- Rapid access to high quality services.
- Prioritise prevention by improving awareness of the causes of poor sexual health and encouraging safer behaviour.
- Reduce rates of STIs among people of all ages.
- Reduce onward transmission of HIV and avoidable deaths from it.
- Reduce unintended pregnancies among all women of fertile age.
- Continue to reduce the rate of under 16 and under 18 conceptions.
3. Making recommendations on how the policy, commissioning and provider arrangements can be improved to reduce variations in sexual health outcomes and setting out how the ambitions within the Sexual Health Improvement Framework can be implemented further.
Written evidence was sought on the following:
- Under the new structural arrangements, which national organisation/s should be accountable for overseeing improvements in sexual and reproductive health services and that the ambitions in the Sexual Health Improvement Framework are delivered? Why do you think this?
- At a local level which organisation/s do you believe should be responsible and accountable for overseeing improvements in sexual and reproductive health services, and why?
- What mechanisms within the NHS and public health architecture should be used to hold commissioners and providers to account for the quality and outcomes of sexual health services? For instance, service specifications, performance data and commissioning plans.
- To what extent has progress been made against specific ambitions of the Department of Health’s Sexual Health Improvement Framework? What steps need to be made for these ambitions to be realised?
- How would you assess the quality and availability of data on sexual health outcomes? How can the use and availability of data on sexual health outcomes support greater accountability of service delivery?
- How would you assess the current accountability arrangements for ensuring there are sufficient numbers of trained healthcare professionals working in sexual health services? If appropriate, what improvements do you believe could be made to strengthen these arrangements?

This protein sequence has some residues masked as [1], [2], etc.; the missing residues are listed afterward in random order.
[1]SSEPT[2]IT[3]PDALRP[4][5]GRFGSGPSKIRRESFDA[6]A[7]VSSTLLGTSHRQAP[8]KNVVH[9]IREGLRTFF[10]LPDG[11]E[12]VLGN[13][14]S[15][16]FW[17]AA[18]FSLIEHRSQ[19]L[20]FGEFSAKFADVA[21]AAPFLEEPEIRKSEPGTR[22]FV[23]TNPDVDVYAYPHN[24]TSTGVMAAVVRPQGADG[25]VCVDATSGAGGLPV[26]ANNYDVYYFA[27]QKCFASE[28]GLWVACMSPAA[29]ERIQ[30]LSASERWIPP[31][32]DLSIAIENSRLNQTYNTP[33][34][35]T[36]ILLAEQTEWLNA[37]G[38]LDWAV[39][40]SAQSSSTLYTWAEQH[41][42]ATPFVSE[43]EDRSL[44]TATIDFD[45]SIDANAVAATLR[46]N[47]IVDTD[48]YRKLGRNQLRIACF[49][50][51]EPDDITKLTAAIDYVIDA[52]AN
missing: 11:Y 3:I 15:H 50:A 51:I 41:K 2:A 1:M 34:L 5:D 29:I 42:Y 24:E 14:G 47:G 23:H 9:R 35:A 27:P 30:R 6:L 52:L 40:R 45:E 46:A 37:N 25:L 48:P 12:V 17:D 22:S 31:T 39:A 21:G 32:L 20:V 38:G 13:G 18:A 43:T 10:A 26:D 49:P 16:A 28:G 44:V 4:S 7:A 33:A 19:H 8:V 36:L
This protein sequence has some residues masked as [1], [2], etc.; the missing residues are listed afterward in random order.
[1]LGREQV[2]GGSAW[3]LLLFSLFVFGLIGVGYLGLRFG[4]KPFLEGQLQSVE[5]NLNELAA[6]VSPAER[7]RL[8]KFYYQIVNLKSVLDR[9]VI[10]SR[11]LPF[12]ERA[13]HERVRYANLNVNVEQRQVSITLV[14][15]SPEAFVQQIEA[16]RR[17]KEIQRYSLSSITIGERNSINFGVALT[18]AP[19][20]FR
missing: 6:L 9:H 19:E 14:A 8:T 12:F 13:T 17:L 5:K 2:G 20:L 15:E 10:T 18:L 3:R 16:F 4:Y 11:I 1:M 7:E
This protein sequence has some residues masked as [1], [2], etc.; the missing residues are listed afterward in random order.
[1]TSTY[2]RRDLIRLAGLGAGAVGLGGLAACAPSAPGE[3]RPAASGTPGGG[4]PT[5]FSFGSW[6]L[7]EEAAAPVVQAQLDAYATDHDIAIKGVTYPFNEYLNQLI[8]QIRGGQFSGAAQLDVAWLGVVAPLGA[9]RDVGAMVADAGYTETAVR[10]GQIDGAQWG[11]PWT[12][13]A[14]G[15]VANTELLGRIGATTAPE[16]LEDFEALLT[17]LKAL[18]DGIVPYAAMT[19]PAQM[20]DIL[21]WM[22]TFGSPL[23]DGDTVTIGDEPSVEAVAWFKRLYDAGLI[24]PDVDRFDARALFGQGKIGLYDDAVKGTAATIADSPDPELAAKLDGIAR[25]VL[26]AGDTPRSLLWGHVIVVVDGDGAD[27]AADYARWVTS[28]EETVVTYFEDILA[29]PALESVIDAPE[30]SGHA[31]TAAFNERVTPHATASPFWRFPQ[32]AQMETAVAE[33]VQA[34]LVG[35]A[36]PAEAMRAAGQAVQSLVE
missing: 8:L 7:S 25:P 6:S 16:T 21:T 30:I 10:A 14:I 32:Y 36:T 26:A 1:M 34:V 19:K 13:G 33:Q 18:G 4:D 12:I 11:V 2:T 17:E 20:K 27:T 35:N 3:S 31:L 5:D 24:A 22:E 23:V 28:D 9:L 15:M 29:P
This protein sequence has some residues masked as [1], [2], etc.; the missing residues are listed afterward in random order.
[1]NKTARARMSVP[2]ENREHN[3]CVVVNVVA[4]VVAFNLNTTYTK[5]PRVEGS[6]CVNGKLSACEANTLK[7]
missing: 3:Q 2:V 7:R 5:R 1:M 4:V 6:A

- What function should the public health system play in ensuring that education plays a role in promoting good sexual and reproductive health?
- To what extent do women and men have choice and access to the full range of sexual and reproductive health services? How can choice in access to sexual and reproductive health services be improved?
Comments and recommendations on any other aspects of sexual and reproductive health services, including around current accountability arrangements were also welcome.
About the APPG
FPA acts as the secretariat to the All-Party Parliamentary Group on Sexual and Reproductive Health in the UK.
The Advisory Group on Contraception (AGC) will be providing administrative services to the APPG’s inquiry into the sexual health improvement framework only. The secretariat of the AGC is provided by MHP Communications whose services are paid for by Bayer HealthCare.
Editorial control on all publications rests with the APPG alone. All decisions about the APPG’s activity are made by its members through advice from its secretariat.